On May 11, three teenage boys (ages 18, 17 and 17) assaulted a homeless man in Reynoldsburg, Ohio. When they were done with him, the victim was a bloody mess. Just one year ago, a man was shot in Columbus, when he tried to stop two teenagers from throwing rocks and bottles at a homeless man.
This is not an uncommon occurrence. For years, advocates and homeless shelter workers have given reports of men, women, and even children being harassed, beaten, set on fire, and even decapitated.
What is happening to our youth?
In Los Angeles, a homeless man was recently doused with gasoline and set ablaze. And here’s the troubling part: the assaulters had targeted him in mind. The suspects remain at large.
And if this wasn’t bad enough, you can go to You-Tube and watch, what are called, Bumfights. Yes--teenagers go into areas where the homeless live, pay them to fight each other, and record it for entertainment. The National Law Center on Homelessness & Poverty attributes a 65% increase in violence against the homeless due to these videos. The numbers are probably even higher, since many attacks are never reported.
The National Coalition for the Homeless have statistics from 1999 through 2007, which report 774 acts of violence against the homeless who actually receive shelter (this does not include those who live on the street), resulting in 217 murders. Of these murders, only 85 qualified as hate crimes.
The U.S. Congress, in 1968, defined hate crimes as crimes in which the defendant intentionally selects a victim because of their race, color or national origin (Title 18 Section 245). It mandates that the government must prove both that the crime occurred because of a victim’s membership in a designated group and because the victim was engaged in certain specified federally-protected activities, such as serving on a jury, voting, or attending public school.
There have been several laws enacted subsequently to provide additional coverage. The Hate Crimes Statistics Act of 1990 authorizes the Justice Department to collect data from law enforcement agencies about crimes that “manifest evidence of prejudice based upon race, religion, sexual orientation, or ethnicity.” It, though, says nothing about economic or housing status. The poorest of the poor, again remain the “silent ones” in a culture that rewards wealth.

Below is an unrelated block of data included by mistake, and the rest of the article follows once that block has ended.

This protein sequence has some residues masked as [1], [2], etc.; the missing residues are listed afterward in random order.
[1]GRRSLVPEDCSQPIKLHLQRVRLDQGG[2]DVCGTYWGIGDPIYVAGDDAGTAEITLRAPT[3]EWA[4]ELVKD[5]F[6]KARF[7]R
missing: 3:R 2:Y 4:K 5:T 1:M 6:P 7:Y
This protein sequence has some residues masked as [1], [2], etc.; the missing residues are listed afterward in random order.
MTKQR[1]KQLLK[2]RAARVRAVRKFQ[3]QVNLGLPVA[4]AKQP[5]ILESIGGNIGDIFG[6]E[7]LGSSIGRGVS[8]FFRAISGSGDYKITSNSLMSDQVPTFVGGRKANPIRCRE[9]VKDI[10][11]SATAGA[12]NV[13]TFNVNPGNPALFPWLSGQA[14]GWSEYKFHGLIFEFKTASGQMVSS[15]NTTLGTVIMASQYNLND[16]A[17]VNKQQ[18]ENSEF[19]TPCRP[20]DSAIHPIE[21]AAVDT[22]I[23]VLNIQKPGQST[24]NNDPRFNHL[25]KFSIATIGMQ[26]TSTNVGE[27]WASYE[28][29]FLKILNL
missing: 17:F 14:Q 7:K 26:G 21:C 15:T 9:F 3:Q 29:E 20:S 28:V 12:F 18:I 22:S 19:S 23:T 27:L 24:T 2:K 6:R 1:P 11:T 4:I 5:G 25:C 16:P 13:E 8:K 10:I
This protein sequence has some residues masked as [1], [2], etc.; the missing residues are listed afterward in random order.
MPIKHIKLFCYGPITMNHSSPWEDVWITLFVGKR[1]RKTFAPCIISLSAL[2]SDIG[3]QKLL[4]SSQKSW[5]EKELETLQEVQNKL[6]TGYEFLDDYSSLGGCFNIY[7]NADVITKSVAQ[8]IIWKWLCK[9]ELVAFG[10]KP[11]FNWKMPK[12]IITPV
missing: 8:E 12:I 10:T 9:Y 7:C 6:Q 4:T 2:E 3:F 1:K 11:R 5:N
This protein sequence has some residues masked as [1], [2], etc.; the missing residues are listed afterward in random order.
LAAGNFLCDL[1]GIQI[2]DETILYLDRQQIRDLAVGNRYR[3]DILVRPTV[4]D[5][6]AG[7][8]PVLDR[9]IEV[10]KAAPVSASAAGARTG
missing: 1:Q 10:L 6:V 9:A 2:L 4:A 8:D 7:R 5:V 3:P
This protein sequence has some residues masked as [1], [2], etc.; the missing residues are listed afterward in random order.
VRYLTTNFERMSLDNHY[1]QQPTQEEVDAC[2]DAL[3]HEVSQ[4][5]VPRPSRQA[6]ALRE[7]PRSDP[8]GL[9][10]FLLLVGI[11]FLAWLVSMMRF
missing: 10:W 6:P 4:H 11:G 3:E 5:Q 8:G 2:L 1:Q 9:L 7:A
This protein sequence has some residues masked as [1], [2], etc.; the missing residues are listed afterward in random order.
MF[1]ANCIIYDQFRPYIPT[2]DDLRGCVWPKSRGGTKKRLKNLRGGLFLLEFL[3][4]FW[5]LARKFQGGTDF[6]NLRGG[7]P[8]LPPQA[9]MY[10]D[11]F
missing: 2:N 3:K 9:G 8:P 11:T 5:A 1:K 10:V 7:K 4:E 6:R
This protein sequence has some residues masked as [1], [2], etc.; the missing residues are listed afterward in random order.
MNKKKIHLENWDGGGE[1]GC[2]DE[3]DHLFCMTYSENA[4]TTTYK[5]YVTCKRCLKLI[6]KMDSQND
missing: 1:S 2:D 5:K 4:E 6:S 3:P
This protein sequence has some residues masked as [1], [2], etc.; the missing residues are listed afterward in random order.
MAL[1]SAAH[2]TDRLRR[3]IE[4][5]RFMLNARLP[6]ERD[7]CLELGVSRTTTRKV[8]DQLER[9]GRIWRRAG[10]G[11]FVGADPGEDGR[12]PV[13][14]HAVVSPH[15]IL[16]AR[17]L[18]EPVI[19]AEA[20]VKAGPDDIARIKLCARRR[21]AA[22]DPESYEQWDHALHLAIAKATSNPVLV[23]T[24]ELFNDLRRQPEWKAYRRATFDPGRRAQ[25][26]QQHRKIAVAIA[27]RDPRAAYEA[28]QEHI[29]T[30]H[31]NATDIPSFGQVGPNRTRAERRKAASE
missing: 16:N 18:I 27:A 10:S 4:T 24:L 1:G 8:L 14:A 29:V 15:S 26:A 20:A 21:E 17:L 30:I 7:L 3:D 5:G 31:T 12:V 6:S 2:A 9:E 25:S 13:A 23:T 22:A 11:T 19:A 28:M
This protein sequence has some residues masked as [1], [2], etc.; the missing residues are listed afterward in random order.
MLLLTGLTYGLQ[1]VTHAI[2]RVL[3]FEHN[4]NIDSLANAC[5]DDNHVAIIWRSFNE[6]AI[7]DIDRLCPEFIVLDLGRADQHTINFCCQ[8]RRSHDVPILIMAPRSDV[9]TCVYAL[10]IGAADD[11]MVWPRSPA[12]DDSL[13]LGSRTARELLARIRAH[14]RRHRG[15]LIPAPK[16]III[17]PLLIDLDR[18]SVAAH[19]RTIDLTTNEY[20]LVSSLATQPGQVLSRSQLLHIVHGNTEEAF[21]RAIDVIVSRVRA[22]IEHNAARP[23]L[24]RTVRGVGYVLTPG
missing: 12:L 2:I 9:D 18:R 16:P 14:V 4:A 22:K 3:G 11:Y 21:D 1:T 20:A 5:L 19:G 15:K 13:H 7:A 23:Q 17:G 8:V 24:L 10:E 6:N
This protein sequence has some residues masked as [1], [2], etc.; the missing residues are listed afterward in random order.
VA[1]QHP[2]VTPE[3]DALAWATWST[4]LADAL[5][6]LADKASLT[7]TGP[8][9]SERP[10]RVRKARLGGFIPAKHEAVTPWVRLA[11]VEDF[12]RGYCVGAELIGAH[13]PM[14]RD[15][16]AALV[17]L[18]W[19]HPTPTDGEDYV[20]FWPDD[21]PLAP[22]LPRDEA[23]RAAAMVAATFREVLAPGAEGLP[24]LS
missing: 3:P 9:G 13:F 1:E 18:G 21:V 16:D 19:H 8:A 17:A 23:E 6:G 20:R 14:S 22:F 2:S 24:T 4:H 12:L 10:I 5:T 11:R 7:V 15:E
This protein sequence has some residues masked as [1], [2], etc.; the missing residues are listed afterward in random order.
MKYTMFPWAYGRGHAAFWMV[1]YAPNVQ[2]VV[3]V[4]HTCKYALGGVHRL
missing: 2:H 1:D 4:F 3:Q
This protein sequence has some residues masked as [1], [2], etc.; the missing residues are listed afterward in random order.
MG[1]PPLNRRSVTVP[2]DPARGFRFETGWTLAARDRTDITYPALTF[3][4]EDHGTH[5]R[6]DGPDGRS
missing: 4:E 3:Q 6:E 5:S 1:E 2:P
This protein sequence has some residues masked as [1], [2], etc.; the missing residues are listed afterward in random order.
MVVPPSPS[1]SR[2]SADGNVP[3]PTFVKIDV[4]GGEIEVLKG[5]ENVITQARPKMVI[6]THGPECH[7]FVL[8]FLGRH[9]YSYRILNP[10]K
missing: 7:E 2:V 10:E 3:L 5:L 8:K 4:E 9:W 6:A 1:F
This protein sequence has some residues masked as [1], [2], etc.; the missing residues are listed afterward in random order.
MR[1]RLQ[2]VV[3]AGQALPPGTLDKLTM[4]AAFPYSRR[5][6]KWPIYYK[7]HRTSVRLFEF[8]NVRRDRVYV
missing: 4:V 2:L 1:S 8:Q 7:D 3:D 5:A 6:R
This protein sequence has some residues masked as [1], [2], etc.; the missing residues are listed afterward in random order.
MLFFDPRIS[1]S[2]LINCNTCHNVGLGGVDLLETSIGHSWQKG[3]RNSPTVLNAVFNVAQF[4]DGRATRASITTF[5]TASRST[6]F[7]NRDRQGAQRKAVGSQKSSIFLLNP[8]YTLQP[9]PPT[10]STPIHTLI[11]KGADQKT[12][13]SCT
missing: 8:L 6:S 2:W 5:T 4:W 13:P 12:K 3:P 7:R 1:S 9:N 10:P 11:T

Is homelessness a disability? Certainly many are on the streets due to a disability, such as mental illness.
The Hate Crimes Sentencing Enhancement Act, of 1994, defines hate crimes as “a crime in which the defendant intentionally selects a victim, because of the actual perceived race, color, national origin, ethnicity, gender, disability, or sexual orientation of any person.” The problem is that this law only applies to attacks and vandalism that occur in national parks and on federal property.
We now need to ask ourselves—how and why are we responsible for the behavior of our youth?
Why are we, as communities, increasingly taking punitive actions against homeless people? And, does this send a message that these people are less than human and that attacking them is acceptable?
Let us not forget: Violence is learned behavior! Not only do children (remember-teenagers are children) learn behaviors from their family and peers, but also learn it from what they observe in their neighborhoods and in the community at large. These behaviors are then reinforced by what they see on television, on the Internet, and in video games.
The perpetrators of these crimes are angry adolescents. You simply do not commit murder unless you are angry and resentful. These are children who have, no doubt, lived with rage for years. They feel cut off socially and emotionally.
To deal with this dilemma, we have to start by seeing our society as an organism, in order for it to properly function. It must become an organic whole of internally-connected members who share a single, unconscious process.
So, where do we start?
Here are some ideas—
• The inclusion of housing status in the pending state and federal hate crimes legislation.
• Start with our communities. Begin with awareness about the causes and solutions to homelessness in our schools, and how to deal effectively and humanely with people experiencing homelessness in their communities.
• Have speakers visit both public and private schools for the purpose of information and education (made up of homeless and formerly homeless people).
• A public statement needs to come from the U.S. Department of Justice acknowledging that hate crimes and/or violence against people experiencing homelessness is a serious national trend.
• Guidelines for local police on how to investigate crimes against and work with people experiencing homelessness.
• “Housing Status” needs to be included in information to the checklist of data maintained as part of the National Incident Based Reporting System maintained by the FBI.
• Most important of all—our federal, state, and local governments should create and provide adequate affordable housing and services to bring an end to homelessness in our communities.